PHYSICS
PAPER 1
FORM 4 MID TERM 2
INSTRUCTIONS
 This Paper has Section A nd B. Answer all questions in Section A nd B
 Working must be clearly shown.
SECTION A (25 marks)
Answer all the questions in this section in the spaces provided
 Figure 1 below shows a part of Vernier calipers used to determine the length of a metallic cube. If the cube has a mass of 1533g.
Determine the density of the cubein g/cm^{3} (3marks)  Figure 2 below shows a mercury manometer. Some dry gas is trapped in one of the limbs.
Given that the atmospheric pressure is 76cm of mercury. Determine the pressure of the gas in mmHg (3 marks)  When it is raining, it is advisable not to touch a canvas tent from inside. Explain. (1 mark)
 State the reason why it is easier to separate water into drop than to separate a piece of solid into smaller pieces. (1 mark)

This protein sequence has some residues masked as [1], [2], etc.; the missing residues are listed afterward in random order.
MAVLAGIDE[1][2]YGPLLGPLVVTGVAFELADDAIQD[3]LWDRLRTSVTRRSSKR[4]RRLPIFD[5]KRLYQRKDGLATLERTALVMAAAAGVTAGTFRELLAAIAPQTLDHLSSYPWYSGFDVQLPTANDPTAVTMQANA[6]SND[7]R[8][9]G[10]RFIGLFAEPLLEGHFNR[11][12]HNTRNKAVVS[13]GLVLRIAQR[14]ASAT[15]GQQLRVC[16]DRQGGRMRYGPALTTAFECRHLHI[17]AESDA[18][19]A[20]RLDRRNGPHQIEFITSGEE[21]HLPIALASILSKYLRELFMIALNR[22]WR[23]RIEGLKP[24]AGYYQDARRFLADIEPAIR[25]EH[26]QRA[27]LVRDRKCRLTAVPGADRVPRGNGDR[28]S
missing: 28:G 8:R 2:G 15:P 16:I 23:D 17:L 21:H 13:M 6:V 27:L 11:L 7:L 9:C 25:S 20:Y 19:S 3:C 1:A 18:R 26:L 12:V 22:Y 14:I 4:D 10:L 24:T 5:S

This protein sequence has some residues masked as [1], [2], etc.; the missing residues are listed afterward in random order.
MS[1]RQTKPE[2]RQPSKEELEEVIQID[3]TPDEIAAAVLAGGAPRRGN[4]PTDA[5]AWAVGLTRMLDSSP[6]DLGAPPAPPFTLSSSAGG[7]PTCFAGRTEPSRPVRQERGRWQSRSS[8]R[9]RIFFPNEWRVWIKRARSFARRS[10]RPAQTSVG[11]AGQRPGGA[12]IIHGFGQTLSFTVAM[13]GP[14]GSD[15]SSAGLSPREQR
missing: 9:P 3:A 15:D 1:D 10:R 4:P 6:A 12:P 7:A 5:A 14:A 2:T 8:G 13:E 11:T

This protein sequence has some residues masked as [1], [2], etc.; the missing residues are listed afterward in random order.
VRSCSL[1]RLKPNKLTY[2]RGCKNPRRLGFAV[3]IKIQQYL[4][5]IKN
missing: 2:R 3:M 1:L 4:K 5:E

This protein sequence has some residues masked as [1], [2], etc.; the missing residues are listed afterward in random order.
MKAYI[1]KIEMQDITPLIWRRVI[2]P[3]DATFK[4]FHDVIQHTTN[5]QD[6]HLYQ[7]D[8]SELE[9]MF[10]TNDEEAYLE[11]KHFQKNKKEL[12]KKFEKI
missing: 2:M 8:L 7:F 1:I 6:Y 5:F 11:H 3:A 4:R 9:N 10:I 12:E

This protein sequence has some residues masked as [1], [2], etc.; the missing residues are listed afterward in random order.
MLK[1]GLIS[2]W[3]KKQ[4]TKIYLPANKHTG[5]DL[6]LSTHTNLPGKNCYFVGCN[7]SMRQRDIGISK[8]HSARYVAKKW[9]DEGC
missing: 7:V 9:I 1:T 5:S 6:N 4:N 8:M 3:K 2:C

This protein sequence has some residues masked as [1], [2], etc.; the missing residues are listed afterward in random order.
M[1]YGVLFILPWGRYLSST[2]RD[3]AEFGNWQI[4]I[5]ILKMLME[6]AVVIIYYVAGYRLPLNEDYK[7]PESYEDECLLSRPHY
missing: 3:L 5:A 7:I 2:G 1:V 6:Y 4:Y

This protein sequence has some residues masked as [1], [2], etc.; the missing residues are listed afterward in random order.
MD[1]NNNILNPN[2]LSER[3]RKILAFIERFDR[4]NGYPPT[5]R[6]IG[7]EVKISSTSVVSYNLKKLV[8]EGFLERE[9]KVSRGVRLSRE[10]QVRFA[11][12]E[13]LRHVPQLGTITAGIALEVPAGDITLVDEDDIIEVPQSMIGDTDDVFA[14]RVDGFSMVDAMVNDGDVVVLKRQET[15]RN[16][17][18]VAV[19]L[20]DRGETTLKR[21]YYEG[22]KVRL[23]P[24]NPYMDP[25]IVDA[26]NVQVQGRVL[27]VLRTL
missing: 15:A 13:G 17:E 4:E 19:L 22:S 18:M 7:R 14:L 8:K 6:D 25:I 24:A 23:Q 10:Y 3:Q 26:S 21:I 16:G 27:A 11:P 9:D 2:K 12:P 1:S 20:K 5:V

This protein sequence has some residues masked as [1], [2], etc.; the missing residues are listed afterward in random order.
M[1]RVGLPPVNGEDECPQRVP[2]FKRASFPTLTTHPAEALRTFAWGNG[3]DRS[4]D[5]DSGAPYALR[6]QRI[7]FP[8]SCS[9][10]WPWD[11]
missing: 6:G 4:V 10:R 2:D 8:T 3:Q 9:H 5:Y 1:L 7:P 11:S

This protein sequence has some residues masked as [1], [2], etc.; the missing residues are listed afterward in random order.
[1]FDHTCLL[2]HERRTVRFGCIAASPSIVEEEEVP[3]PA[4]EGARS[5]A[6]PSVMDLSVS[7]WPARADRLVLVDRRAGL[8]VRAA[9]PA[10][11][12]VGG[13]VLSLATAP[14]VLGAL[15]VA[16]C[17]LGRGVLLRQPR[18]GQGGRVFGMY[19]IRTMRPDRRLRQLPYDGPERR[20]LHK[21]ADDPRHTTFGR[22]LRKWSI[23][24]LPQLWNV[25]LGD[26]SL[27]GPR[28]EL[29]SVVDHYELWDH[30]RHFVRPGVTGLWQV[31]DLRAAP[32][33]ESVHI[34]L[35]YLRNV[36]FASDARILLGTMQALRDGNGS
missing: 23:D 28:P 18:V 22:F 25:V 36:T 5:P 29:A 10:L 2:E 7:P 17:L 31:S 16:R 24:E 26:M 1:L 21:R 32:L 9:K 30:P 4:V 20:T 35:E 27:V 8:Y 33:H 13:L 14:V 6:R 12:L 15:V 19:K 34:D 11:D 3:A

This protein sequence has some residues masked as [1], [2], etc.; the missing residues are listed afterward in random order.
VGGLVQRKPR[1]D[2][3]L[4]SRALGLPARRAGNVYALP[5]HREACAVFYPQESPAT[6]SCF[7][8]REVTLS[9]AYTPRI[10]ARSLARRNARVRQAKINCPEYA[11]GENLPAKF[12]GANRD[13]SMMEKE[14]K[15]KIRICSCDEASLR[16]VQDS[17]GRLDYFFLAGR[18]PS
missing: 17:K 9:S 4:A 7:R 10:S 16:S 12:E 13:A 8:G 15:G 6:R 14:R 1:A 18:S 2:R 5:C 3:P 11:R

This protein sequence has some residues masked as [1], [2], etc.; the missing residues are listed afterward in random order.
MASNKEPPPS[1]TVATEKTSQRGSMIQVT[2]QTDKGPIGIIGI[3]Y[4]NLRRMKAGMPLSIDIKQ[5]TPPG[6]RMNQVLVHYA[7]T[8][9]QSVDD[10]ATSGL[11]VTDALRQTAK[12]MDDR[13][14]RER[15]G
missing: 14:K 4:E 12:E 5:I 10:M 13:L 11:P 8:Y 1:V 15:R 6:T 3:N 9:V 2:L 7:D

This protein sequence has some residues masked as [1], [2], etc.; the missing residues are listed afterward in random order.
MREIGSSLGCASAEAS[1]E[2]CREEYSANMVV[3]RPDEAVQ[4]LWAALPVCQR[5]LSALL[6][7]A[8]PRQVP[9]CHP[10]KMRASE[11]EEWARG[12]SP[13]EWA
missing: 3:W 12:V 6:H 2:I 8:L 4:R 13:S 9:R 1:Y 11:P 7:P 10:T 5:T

Figure 3 below shows a simple fire alarm.
Explain how it works (2marks)  It feels hotter to sit on a metallic chair that has been left in the sun for a long time than wooden bench at the same temperature. Explain(2 marks)
 State the principle of moments. (1 Mark)
 A uniform meter rule of mass 10g is balanced by masses 24 g and 16g suspended at 0 cm mark and 100cm mark respectively. Determine the position of the pivot. (2 marks)
 The figure below shows a compression spring, before and after a mass of 5kg was placed on it. Use it to answer questions 9, 10, and 11.
Find the spring constant of the spring. (3marks)  Sketch a graph of force against length if different masses were used in the above set up. (1 mark)
 Explain the shape of the graph above (1 mark)